Monique Grbec reviews Deer Woman, a powerful crime drama drawing from the murders of Canadian First Nations women
Deer Woman is a fast paced crime drama with a deep vein of dark comedy. Playing in the intimate space of Fairfax Studio, this show – by Tara Beagan and performed by the Cherish Violet Blood – it’s the finale of Art Centre Melbourne’s Big World Up Close series.
Green-washed video footage of woodlands with grazing deer is projected onto two large white cloths that are spread wide, like wing awnings for tents. A smartphone set on a tripod takes center stage. The deers scatter and Lila (Cherish Violet Blood), a proud Blackfoot woman, stomps between the dark gap of the scenes and into our lives. She wears a hoody with ARMY branded across the front and mocks people who wear them as fashion – people who’ve “never even been in the army”.
Turning on her smartphone video camera, Lila begins a 90 minute monologue to camera. A woman strong with culture, experience and confidence, her story rollicks along in the rhizomic way of truth telling. Along with the enlarged video images of Lila on the cloth screens behind her, this gives the audience a sense of watching live television drama – maybe a brighter, sassier Dexter. This woman can be cool, calculating and callous, but she is also a woman who knows “laughing kisses are the best”. Lila is loving, and is loved.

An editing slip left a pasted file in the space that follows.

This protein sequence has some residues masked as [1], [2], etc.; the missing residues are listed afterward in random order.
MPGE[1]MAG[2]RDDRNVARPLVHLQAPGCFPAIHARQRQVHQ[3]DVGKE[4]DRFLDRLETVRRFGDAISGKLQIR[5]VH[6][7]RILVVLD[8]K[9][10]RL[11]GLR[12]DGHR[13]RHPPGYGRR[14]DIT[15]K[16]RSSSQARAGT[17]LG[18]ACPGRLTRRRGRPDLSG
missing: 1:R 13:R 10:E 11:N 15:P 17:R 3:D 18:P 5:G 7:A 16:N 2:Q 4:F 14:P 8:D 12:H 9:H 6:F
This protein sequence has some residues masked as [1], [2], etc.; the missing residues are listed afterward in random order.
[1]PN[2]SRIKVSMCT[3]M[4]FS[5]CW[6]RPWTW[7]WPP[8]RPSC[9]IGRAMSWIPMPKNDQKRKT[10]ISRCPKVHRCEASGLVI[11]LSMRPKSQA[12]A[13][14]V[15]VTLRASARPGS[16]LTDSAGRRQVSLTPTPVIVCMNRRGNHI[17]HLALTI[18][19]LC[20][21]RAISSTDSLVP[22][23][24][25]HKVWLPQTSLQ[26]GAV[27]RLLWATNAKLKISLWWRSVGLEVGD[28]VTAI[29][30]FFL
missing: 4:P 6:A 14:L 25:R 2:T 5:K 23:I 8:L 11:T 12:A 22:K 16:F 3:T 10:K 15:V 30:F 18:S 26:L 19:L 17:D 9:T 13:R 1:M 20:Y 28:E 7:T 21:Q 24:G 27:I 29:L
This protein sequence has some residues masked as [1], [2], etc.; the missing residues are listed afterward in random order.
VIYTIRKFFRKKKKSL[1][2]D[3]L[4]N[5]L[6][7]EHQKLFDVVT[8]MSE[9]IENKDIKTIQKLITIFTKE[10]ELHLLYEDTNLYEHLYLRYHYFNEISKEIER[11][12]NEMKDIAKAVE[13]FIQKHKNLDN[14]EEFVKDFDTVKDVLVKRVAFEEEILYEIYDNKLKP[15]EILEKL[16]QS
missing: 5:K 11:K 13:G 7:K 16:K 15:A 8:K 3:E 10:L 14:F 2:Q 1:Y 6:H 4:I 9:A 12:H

Like Jeff Lindsay’s lead character in his novel Darkly Dreaming Dexter – the inspiration for TV Dexter – she is a vigilante with well-honed killing skills. But here the impetus for her mission is personal: Lila’s target is the killer of her sweet-hearted humanitarian little sister – just one of thousands of murdered and missing Indian women in the colonised nation known as “Canada”.
Playing out the myth of a Deer Woman who lures a promiscuous man to his death, Lila’s calm professionalism is inspiring. The final scene was riveting, especially for those of us without hunting experience. What must a male hunter feel every time he kills a stag, or in Australia a kangaroo?
Mixed with many anecdotes about family, loved ones and abusers, the sense that Lila’s violent actions are justifiable is very real. By the final scenes, I was struggling with the feeling of being a spectator at a colosseum arena cheering for the kill. It’s such a challenging twist, given the recent shame of mass shootings – and maybe even more challenging if you are male.
Deer Woman, writer Tara Beagan, performer Cherish Violet Blood. Director lighting video set design Andy Moro. Original music composition and performance Lacey Hill. Article 11. Arts Centre Melbourne, Fairfax Studio. Until 1 September. Bookings